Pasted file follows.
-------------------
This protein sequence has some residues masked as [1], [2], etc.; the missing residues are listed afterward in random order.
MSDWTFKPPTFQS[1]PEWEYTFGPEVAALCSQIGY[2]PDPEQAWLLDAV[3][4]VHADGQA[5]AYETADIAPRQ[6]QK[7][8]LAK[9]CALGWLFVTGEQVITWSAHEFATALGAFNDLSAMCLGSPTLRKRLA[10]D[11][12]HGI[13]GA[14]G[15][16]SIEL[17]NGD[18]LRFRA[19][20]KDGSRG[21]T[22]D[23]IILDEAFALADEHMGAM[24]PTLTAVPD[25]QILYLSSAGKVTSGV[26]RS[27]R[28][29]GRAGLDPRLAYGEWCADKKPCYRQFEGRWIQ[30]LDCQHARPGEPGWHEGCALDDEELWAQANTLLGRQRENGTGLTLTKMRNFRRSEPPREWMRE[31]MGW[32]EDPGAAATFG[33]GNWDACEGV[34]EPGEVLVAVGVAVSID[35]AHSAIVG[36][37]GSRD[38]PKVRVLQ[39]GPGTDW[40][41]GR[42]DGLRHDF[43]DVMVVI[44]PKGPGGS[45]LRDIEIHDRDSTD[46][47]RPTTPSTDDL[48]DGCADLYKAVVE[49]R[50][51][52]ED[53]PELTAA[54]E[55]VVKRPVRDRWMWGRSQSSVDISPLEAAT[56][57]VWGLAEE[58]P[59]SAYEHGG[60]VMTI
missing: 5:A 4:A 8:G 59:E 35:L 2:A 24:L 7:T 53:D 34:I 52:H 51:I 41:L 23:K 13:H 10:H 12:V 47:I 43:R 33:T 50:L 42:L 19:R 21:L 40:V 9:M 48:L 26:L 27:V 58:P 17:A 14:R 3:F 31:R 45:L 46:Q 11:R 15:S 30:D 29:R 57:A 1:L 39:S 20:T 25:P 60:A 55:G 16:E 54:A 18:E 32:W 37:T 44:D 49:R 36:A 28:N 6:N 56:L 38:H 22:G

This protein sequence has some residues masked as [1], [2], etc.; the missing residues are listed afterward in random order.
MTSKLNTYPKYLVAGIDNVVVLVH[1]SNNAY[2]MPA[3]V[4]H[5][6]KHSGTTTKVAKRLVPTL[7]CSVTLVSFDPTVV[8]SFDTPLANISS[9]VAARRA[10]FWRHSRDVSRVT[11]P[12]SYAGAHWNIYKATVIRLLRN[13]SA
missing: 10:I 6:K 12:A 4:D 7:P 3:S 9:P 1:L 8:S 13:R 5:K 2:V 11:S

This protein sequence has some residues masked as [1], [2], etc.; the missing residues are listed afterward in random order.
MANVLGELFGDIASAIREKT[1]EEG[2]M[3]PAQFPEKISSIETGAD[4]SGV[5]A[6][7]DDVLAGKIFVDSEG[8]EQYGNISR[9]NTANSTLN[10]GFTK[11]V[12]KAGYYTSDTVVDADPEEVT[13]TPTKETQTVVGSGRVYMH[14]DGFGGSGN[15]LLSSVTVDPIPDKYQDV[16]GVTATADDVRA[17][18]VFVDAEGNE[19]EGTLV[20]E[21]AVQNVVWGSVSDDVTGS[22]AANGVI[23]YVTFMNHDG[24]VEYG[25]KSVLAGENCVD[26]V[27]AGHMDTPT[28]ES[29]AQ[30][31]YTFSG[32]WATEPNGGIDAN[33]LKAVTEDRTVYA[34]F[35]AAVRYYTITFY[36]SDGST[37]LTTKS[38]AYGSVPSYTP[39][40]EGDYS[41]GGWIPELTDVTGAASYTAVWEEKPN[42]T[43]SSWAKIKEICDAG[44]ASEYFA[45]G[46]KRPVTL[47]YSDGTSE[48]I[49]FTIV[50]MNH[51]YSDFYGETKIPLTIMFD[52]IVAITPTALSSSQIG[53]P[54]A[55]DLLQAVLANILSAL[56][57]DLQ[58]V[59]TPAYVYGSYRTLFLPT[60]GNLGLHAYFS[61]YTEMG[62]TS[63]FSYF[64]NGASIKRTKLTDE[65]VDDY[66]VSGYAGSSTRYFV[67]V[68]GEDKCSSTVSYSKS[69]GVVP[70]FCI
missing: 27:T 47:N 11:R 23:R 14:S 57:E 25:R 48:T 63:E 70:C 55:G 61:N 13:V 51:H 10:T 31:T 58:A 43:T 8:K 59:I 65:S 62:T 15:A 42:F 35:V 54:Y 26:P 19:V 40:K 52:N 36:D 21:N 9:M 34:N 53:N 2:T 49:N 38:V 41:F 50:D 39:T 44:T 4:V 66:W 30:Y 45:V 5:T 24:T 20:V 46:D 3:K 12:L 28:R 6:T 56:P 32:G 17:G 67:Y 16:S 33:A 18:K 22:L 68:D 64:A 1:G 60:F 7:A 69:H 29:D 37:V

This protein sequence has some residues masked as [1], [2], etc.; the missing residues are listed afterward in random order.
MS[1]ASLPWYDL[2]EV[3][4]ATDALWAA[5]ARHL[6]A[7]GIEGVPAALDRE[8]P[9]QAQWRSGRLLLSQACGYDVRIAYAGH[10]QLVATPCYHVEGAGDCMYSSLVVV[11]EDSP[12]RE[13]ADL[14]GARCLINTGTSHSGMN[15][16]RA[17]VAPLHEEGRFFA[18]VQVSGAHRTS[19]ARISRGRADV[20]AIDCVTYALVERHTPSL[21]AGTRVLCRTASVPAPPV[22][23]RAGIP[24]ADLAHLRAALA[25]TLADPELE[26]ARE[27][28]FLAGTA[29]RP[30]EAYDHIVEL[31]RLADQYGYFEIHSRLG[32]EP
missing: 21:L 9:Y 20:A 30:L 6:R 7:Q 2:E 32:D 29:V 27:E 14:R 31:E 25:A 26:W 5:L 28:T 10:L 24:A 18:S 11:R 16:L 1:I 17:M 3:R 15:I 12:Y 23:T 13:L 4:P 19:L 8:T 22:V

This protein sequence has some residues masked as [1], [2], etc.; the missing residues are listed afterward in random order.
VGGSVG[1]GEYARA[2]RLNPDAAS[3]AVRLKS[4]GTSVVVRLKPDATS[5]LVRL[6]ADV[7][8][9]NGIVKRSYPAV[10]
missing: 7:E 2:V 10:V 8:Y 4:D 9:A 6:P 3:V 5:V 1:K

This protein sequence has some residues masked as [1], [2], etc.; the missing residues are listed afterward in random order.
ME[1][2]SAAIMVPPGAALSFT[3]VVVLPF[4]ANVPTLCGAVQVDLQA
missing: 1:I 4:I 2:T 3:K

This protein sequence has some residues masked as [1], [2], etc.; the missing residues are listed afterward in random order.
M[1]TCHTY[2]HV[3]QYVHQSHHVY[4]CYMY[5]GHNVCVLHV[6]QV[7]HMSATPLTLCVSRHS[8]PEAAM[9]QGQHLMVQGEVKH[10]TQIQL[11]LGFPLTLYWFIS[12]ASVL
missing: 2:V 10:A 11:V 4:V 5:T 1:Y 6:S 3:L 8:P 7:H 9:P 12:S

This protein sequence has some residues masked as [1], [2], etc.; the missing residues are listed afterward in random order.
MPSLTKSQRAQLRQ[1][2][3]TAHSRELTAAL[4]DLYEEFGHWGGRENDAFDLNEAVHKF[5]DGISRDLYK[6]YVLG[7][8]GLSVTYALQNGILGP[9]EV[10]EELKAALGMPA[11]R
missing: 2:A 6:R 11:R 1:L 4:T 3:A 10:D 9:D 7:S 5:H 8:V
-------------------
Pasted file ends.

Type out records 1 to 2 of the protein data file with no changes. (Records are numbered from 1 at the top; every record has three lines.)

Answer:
This protein sequence has some residues masked as [1], [2], etc.; the missing residues are listed afterward in random order.
MSDWTFKPPTFQS[1]PEWEYTFGPEVAALCSQIGY[2]PDPEQAWLLDAV[3][4]VHADGQA[5]AYETADIAPRQ[6]QK[7][8]LAK[9]CALGWLFVTGEQVITWSAHEFATALGAFNDLSAMCLGSPTLRKRLA[10]D[11][12]HGI[13]GA[14]G[15][16]SIEL[17]NGD[18]LRFRA[19][20]KDGSRG[21]T[22]D[23]IILDEAFALADEHMGAM[24]PTLTAVPD[25]QILYLSSAGKVTSGV[26]RS[27]R[28][29]GRAGLDPRLAYGEWCADKKPCYRQFEGRWIQ[30]LDCQHARPGEPGWHEGCALDDEELWAQANTLLGRQRENGTGLTLTKMRNFRRSEPPREWMRE[31]MGW[32]EDPGAAATFG[33]GNWDACEGV[34]EPGEVLVAVGVAVSID[35]AHSAIVG[36][37]GSRD[38]PKVRVLQ[39]GPGTDW[40][41]GR[42]DGLRHDF[43]DVMVVI[44]PKGPGGS[45]LRDIEIHDRDSTD[46][47]RPTTPSTDDL[48]DGCADLYKAVVE[49]R[50][51][52]ED[53]PELTAA[54]E[55]VVKRPVRDRWMWGRSQSSVDISPLEAAT[56][57]VWGLAEE[58]P[59]SAYEHGG[60]VMTI
missing: 5:A 4:A 8:G 59:E 35:L 2:A 24:L 7:T 53:D 34:I 52:H 51:I 41:L 23:K 13:H 10:H 12:V 47:I 43:R 33:T 50:L 42:L 19:R 21:L 40:V 9:M 48:L 26:L 27:V 58:P 17:A 14:R 3:F 31:R 45:L 46:Q 11:R 15:S 30:D 29:R 57:A 1:L 39:S 20:T 25:P 60:A 55:G 16:E 54:A 18:E 32:W 37:T 44:D 49:R 36:A 28:N 6:N 56:L 38:H 22:G

This protein sequence has some residues masked as [1], [2], etc.; the missing residues are listed afterward in random order.
MTSKLNTYPKYLVAGIDNVVVLVH[1]SNNAY[2]MPA[3]V[4]H[5][6]KHSGTTTKVAKRLVPTL[7]CSVTLVSFDPTVV[8]SFDTPLANISS[9]VAARRA[10]FWRHSRDVSRVT[11]P[12]SYAGAHWNIYKATVIRLLRN[13]SA
missing: 10:I 6:K 12:A 4:D 7:P 3:S 9:P 1:L 8:S 13:R 5:K 2:V 11:S